BEING THE BREAK

After a long day at work, I stopped to get some takeout. As I was walking in, I was approached by a young black man, who asked me for money.

This isn’t the first time something like this has happened to me.  I get approached quite often, and most of the time the person has an outlandish story about why they need the money.

When I looked into this kid’s eyes, however, he seemed genuine enough.  He did not set off any of my “creep-o-meters” or “danger, danger,” feelings.  Believe me, in many situations like this, regardless of race or gender, I feel like I should walk away because my instincts tell me to do so.

The young man was calm and polite, so I paused to listen.  He held out his hands and showed me his paycheck.

“See, I work. I’m trying so hard.  I have a roommate and we both just got jobs last week. I’m working at Jamba Juice by the mall. I am now $20 short and I need to get a cashier’s check to pay my rent by tomorrow.”

I told him I was sorry, I didn’t have any cash and went in to order my food.  While I was sitting there, I remembered that I had been paid with a $20 bill earlier that afternoon.  When my food was ready, I went back out to the car and I saw the young man asking someone else for help.  The person was so rude to him I wanted to cry.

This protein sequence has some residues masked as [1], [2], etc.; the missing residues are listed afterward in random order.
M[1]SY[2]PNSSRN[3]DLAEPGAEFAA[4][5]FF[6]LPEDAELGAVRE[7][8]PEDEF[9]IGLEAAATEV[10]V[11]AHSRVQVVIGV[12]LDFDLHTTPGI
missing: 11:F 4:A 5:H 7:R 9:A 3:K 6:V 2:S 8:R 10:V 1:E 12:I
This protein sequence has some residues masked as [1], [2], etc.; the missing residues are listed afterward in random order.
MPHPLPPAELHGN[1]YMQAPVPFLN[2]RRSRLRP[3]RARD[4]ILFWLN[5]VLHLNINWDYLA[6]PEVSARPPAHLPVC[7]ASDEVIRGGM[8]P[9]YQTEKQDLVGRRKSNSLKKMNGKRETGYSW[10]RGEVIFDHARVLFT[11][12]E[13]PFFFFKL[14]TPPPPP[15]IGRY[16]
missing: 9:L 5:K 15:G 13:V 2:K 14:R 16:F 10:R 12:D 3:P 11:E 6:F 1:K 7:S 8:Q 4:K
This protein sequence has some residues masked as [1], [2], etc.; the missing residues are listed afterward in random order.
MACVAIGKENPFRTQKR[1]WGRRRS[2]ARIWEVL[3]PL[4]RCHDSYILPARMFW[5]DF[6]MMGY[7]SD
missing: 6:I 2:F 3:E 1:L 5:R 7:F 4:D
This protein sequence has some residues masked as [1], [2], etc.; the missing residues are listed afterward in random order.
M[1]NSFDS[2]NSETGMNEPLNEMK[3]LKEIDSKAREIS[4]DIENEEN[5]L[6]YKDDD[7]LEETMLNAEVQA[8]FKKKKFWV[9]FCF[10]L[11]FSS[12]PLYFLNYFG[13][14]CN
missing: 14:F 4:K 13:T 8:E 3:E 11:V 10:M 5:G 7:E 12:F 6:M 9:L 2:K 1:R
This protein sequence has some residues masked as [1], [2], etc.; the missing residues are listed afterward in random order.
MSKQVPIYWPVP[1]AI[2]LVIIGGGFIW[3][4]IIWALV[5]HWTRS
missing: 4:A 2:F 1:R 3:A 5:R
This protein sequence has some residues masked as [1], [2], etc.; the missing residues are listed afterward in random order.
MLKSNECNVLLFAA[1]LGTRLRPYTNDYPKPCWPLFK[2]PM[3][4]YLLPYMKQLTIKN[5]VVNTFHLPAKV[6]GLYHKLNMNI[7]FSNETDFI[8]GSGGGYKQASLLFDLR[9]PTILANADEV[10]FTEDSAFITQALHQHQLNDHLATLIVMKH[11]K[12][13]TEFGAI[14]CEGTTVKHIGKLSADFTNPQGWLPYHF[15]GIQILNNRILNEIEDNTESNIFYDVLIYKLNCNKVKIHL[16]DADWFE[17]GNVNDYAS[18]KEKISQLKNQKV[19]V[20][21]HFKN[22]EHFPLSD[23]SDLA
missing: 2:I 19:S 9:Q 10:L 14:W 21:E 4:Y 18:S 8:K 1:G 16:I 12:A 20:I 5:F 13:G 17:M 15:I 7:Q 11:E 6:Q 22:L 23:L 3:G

I got in my car and motioned him over.  I told him I remembered I had some cash on me.  I pulled out the $20 and gave it to him.  I thought he was going to cry, but instead he reached in the window to hug me.   He told me that he had just moved to Houston to get away from his parents who were both on drugs.  He was trying to raise himself up and he was confident he would get a second job soon and then he’d be ok.  He just needed a break.  This break.

One of the clerks at the restaurant came out to see if I was ok and I heard him say, “soliciting.”

The kid’s face fell.  “Please, don’t come at me like that…this…this is my aunt.”

I gave the clerk the thumbs up and said, “Everything’s ok here.”

I mean, yes, I am a regular there and yes, a man did dive in my window so I understand why the clerk came outside.  He was not rude in any way, either, but the clerk looked at me like, sure, this kid is your nephew.

I looked at him as he was backing away and said,   “I’m proud of you!”

The kid smiled so big and he looked at the clerk. “See, that’s my aunt!”

I really am proud of him.  I hope he makes it.

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